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My Mental Game Was Taught By a 10 Year Old

My Mental Game Was Taught By a 10 Year Old
With baseball season here, I figure it's time to tell a story of my favorite athlete of all times. I have a lot of people in this sport I love as my own family. But, one disc golfer I love the most is my focal point of my story. 

A few years ago my youngest decided he wanted to play Baseball. I never played any sports of any sort. In fact, when my oldest son played Baseball when he younger wanted his mom to coach. Because "Dad doesn't know" That's a whole other story. 

Sam played his entire first year without hitting but one single ball. He was never discouraged. In fact, Sam would strike out, look over at me and his mother and smile, shrug and move on. 

The next year Sam improved a little but still only hit a few balls. He would still shrug, smile and go back to the dugout. 

The third year, it's the final game. Sam has had a much better year. Bases are loaded and it's the final inning. Score is 11-7, dodgers leading. Sam has a chance to tie it up and bring home a win. 

Strike one

His mom and I are almost in tears with anxiety. 

Ball one

Lisa is literally about to claw a hole into my shoulder.

SMACK. No, not Lisa hitting me, the ball. It flies DEEP into the outfield. all 3 bases make it in while Sam is rounding 3rd. He takes a chance and tries to beat the ball home. Right at home base he gets tagged out. He tells the kid who tagged him out "Good catch!" Pats him on the shoulder and goes back to the dug out.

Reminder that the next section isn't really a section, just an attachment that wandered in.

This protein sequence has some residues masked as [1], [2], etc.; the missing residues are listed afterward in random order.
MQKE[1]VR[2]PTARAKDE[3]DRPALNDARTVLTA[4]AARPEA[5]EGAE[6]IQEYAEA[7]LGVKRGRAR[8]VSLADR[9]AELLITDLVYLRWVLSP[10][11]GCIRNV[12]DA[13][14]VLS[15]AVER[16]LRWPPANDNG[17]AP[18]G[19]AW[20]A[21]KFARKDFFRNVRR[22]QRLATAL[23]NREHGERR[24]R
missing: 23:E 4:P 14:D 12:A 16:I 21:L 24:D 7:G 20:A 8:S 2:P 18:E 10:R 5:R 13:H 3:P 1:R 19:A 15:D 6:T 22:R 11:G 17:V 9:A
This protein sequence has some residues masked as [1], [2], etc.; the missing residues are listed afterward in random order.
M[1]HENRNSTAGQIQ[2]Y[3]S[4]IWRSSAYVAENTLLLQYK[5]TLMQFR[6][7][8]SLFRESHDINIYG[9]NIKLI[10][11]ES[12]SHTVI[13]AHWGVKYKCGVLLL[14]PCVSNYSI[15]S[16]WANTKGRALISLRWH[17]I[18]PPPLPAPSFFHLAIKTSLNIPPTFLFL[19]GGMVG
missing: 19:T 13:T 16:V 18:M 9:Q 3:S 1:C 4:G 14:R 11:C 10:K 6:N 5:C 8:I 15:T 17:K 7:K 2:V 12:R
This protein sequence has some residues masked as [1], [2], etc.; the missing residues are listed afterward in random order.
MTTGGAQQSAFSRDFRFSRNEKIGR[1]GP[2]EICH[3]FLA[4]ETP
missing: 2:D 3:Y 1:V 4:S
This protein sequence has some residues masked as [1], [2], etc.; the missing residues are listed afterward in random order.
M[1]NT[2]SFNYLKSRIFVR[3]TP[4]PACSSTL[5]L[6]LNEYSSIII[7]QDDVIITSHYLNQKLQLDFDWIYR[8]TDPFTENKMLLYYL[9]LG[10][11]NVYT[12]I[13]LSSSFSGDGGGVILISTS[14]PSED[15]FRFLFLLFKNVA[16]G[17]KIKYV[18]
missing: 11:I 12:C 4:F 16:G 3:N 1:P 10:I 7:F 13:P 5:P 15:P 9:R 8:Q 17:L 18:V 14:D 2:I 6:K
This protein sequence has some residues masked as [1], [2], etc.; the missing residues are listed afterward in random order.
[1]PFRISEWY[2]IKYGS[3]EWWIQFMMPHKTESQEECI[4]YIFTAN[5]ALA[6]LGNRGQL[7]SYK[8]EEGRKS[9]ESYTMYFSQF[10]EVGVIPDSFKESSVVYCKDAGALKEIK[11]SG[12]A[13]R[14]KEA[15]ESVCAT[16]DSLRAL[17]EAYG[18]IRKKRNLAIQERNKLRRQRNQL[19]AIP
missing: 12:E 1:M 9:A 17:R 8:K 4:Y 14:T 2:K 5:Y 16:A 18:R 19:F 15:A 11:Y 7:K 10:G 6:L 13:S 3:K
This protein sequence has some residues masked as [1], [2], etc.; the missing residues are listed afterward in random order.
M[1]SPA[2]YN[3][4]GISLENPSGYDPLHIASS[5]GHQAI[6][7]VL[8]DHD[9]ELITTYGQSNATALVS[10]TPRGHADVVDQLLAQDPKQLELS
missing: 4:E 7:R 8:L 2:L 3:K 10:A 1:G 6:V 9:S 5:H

Game over, season over. 

In the car I expected Sam to be broken up a little. "how you feeling buddy?" 

"Good, I smashed that ball Dad. Did you see it?" 

I say "Of course I did Sam. Are you upset you didn't get the game tied up?" 

He laughs and says "No, I will get more chances next season"

Last year he had a serious improvement in his game and was a competitor all season. 

Sam had taught me more about player etiquette as a small child than I've learned any entire lifetime before that. It's stuck with me every single game of disc golf I've played. 

He's never been a natural athlete. Nor am I. He's pressed forward failure after failure with a smile. That's hard for me to do but I try my hardest. 

Even more importantly is how he treats everyone else. Sam puts everyone else before himself in the sport and out. He cares about how they play and how they feel above his own game. 

Sam will cheer on his opponent when he recognizes a great play. 

That's everything I want and try to be in this sport. I hope the same thing for all of my fellow disc golfer. 

The Spirit of Disc Golf

The Spirit of Disc Golf
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